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Xenophon, Hellenica (ed. Carleton L. Brownson) 11 11 Browse Search
A Dictionary of Greek and Roman biography and mythology (ed. William Smith) 5 5 Browse Search
Isocrates, Speeches (ed. George Norlin) 2 2 Browse Search
Isocrates, Speeches (ed. George Norlin) 1 1 Browse Search
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Browsing named entities in Xenophon, Hellenica (ed. Carleton L. Brownson). You can also browse the collection for 374 BC or search for 374 BC in all documents.

Your search returned 11 results in 2 document sections:

Xenophon, Hellenica (ed. Carleton L. Brownson), Book 6, chapter 1 (search)
tia they made an expedition into Phocis also. And when the374 B.C. Phocians, on their side, sent ambassadors to Lacedaemon a their laws. And he did, in fact, use these funds to guard374 B.C. the Acropolis and keep it safe for them, and likewise to ut of some other city also; but armies made up of citizens374 B.C. include men who are already advanced in years and others e other, should be wanting to keep you as weak as I could;374 B.C. but if it was through persuation that you joined with me,thing to become allies of ours, but I do not think it best374 B.C. to establish a friendship with them; for I believe that I I replied that while the other matters which he mentioned374 B.C. were worth considering, nevertheless for people who were orces and against a man who is so sagacious a general that374 B.C. whatsoever he undertakes to accomplish, whether it be by eparted. And he begged Jason not to force him to give over374 B.C. the Acropolis of the Pharsalians, his wish being that he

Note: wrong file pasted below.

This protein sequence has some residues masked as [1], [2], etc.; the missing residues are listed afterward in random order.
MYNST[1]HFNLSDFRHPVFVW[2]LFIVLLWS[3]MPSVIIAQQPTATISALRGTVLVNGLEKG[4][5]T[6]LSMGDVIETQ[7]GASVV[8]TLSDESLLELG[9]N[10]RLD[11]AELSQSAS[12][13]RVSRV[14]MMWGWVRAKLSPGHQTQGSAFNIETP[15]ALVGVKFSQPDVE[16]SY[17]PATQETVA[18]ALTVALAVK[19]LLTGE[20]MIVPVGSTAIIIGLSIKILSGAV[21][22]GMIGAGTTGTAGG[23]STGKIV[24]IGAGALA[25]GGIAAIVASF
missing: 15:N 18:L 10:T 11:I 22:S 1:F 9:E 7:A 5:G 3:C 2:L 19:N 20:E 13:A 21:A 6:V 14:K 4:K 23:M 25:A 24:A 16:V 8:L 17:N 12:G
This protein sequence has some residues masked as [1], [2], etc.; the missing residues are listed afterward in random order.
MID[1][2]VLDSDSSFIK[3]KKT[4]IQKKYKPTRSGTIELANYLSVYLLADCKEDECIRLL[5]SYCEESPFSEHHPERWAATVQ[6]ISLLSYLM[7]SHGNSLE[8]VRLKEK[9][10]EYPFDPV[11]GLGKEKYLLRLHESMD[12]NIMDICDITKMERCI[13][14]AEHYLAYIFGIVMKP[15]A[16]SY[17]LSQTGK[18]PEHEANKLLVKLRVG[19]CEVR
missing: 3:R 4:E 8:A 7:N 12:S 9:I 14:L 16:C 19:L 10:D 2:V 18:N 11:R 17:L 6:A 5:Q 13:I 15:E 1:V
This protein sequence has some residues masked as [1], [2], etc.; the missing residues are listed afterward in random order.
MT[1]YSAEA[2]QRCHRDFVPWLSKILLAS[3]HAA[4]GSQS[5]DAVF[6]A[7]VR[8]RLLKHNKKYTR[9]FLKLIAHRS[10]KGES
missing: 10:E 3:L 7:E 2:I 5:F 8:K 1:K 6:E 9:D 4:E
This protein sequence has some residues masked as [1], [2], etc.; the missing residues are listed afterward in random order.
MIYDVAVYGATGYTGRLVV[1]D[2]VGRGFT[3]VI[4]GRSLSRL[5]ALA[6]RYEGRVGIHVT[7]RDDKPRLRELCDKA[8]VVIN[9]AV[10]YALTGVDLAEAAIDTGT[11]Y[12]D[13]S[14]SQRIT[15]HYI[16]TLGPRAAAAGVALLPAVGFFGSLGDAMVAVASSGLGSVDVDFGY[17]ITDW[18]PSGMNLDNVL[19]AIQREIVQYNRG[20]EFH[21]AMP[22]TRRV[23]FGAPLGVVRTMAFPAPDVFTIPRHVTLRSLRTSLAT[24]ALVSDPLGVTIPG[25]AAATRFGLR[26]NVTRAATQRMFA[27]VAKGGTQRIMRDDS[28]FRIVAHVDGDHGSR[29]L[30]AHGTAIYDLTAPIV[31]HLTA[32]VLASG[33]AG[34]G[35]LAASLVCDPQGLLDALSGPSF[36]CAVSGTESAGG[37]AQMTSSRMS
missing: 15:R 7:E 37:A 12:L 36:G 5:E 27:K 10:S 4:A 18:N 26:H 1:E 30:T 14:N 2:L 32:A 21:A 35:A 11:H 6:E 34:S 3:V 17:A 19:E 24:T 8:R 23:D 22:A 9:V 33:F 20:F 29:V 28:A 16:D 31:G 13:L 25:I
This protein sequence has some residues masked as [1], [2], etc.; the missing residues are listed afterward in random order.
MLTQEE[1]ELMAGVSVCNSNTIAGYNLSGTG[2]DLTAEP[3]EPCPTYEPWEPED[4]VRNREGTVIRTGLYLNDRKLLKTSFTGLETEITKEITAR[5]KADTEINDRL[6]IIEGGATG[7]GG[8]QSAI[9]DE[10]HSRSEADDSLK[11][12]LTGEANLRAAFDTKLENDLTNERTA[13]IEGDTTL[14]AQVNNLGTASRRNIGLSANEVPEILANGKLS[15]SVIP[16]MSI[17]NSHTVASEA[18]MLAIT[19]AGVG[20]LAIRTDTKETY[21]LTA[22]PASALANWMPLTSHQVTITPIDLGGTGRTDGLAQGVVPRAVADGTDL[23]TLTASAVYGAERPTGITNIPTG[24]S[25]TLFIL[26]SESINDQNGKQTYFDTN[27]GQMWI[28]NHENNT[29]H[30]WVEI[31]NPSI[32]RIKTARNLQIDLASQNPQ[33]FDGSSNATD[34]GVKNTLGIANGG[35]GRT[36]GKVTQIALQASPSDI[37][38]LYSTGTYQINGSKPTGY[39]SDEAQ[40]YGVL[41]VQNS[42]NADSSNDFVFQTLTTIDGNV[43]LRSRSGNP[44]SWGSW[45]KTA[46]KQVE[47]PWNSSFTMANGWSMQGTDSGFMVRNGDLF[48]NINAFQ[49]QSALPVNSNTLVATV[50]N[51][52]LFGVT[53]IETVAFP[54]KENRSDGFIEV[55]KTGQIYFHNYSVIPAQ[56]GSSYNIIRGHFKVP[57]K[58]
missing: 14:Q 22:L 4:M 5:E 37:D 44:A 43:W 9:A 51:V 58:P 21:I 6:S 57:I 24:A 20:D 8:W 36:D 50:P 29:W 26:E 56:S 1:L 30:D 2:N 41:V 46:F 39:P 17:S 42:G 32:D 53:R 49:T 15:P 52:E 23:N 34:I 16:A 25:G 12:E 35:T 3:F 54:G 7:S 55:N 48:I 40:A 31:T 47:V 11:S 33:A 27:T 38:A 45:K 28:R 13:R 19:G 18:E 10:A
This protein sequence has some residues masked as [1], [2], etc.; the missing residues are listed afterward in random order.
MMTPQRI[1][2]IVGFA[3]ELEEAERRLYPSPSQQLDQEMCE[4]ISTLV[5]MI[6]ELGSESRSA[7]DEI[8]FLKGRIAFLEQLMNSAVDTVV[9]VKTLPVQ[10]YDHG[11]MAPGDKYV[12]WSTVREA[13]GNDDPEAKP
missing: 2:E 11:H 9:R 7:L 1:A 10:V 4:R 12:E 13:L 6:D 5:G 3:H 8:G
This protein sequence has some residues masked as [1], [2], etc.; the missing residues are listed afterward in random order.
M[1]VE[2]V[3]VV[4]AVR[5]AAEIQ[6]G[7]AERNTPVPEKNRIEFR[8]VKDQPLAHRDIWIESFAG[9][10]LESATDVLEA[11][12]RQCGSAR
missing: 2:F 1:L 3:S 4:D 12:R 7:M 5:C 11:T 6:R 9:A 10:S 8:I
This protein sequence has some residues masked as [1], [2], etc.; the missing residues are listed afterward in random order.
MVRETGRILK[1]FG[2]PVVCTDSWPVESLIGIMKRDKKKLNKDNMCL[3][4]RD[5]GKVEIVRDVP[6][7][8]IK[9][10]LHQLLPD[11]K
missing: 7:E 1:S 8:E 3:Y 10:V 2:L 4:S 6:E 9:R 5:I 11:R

Xenophon, Hellenica (ed. Carleton L. Brownson), Book 6, chapter 2 (search)
g money for their fleet, while they were themselves being worn out by extraordinary taxes, by plundering expeditions from Aegina, and by guarding their territory,374 B.C. they conceived a desire to cease from the war, and sending ambassadors to Lacedaemon, concluded peace. Two of the Athenian ambassadors, acting in accordance with laid waste the land, which was most beautifully cultivated and planted, and destroyed magnificent dwellings and wine-cellars with which the farms were furnished;374 B.C. the result was, it was said, that his soldiers became so luxurious that they would not drink any wine unless it had a fine bouquet. Furthermore, very many slavesge to the territory of Laconia, and in an extremely favourable position with respect to Epirus across the way and the coastwise route from Sicily to Peloponnesus.374 B.C. When the Athenians heard these things they came to the conclusion that they must give serious care to the matter, and they sent out Ctesicles as general with abo